From personal struggles comes book of hope, inspiration
Great struggle affords great opportunity to those willing to seize it. This is the guiding principle that led Carol Corwin and her husband, Pete Bekendam, from their battle with alcoholism to the founding of Claremont’s thriving nonprofit Crossroads, providing transitional housing for incarcerated women.
Her recently-debuted memoir, A Spacious Place, is about the journey.
Ms. Corwin’s tale is as much about her own personal pilgrimage as it is about that of her unconventional family, who helped her life’s purpose take shape over three decades. The title of the book, A Spacious Place, serves not only as the story’s setting—a capacious home in the Chino dairy land that provided for her kids and their extended siblings, including a handful of foster children, incarcerated women and recovering addicts. It also speaks to her life’s work, providing for the marginalized through southern California’s prison ministry.
She drew inspiration to open her heart to others from her own experience as the wife of a struggling alcoholic.
“I used to drive by the [Chino] prison and see the women working outside in the yard. It seemed like a different world,” Ms. Corwin said. “But then I realized that my life wasn’t so different. I was also in a prison of sorts. I knew how it felt to be lonely and isolated, and it inspired me to help.”
Her desire to help came on full-force; not only did she want to become involved in prison ministry, she wanted to create her very own prison-visiting program at the California Institute for Women in Chino.
Not unlike prison life, however, she found herself trapped. The chaplain informed her the prison “didn’t need any more programs,” though he agreed to think about it and get back to her. He never did.
She had put her aspiration of launching a prison-visiting program aside when a chance meeting provided her with her way in. Ms. Corwin and her son had decided on a quick pit stop at Claremont’s annual Pilgrim Place Festival when she struck up a conversation with one of the vendors. The vendor mentioned that she often went to Ms. Corwin’s hometown of Chino to visit women in prison. Her interest was piqued. With the help of the Pilgrim, Ms. Corwin became a part of the American Friends’ visiting program, eventually becoming the program director.
“I felt my spirit had leapt out of my body and was dancing in front of the car,” she writes. “My prayers had been answered. Finally, I had broken into prison.”
Her involvement with the American Friends would provide her with the network she needed to eventually start her own volunteer program, M-2, matching inmates with visitors from the outside. It would be a partnership that would last for years, and inspire many other areas of giving. Like the need for a halfway house to decrease the number of those going through the prison system’s “revolving door.” Of the 700,000 people released from prison every year, 4 out of 10 will return.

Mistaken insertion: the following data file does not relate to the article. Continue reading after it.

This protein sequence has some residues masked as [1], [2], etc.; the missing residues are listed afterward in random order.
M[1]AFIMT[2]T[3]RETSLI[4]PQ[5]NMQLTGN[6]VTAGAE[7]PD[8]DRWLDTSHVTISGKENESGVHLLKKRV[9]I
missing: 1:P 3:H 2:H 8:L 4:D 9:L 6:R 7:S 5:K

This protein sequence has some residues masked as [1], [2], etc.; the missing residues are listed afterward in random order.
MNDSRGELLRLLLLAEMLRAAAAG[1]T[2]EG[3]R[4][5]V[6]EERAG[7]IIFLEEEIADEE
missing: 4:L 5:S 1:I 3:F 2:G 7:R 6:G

“The first few months are the most crucial, which is why my husband and I decided to start Crossroads together, to provide a supportive, nurturing environment,” Ms. Corwin said. “The idea was to keep each house small, like a family, and provide each housemate with a duty not unlike in a family.”
Ms. Corwin’s work modeled her own personal life. The 5-member Bekendam clan expanded into a large blended family. The spacious dairy served as a godsend allowing them to open their home to formerly incarcerated women, struggling addicts looking for a new start and children in need of a family. The bustling household and its inevitable mishaps add color to Ms. Corwin’s tale, from descriptions of heartwarming family Christmas pageants to anecdotes about the Bekendams’ spirited dog Bingo and not-so-welcome critters that found their way into the home as detailed in the chapter “Bunnies, Bees and Bats.”
Amid the occasional chaos, Ms. Corwin remains remarkably composed and calm. She credits her resilience to her strong belief system, which weaves together her memoir of short stories into one cohesive whole. Her faith and the strength it provided would play a large part in keeping her family together when tragedy struck. At age 17, Ms. Corwin’s son, Michael, died after falling asleep at the wheel and crashing his car. The strong matriarch was overcome with grief.
“The grief was incredibly difficult. You expect your child to outlive you,” she said. “It’s such a sudden cutoff.”
Though Ms. Corwin went through what she would consider a healthy grieving process, finding ways to express her bereavement and leaning on others for support, that was not the case for her husband, who took nearly 4 years to go through his grieving. Following Michael’s death, Ms. Corwin returned to school to become a psychologist in order to help others, like her husband, through their mourning. She maintains her practice here in Claremont.
As if running a practice, leading numerous nonprofit efforts and raising a brood of her own wasn’t enough, A Spacious Place is the second book Ms. Corwin has found the time to pen. Her first book, The Prophet and the Pharaoh, was inspired after a trip to Egypt. Her latest offering touches a little closer to home. While her children have grown and gone and the ranch has been sold to developers, their stories remain.
“It’s a living family record,” she said.
She hopes others will be inspired by their story. “It’s amazing what wonderful things can happen if you just reach out,” she said.
A Spacious Place by Carol Corwin is available for purchase on Amazon.com.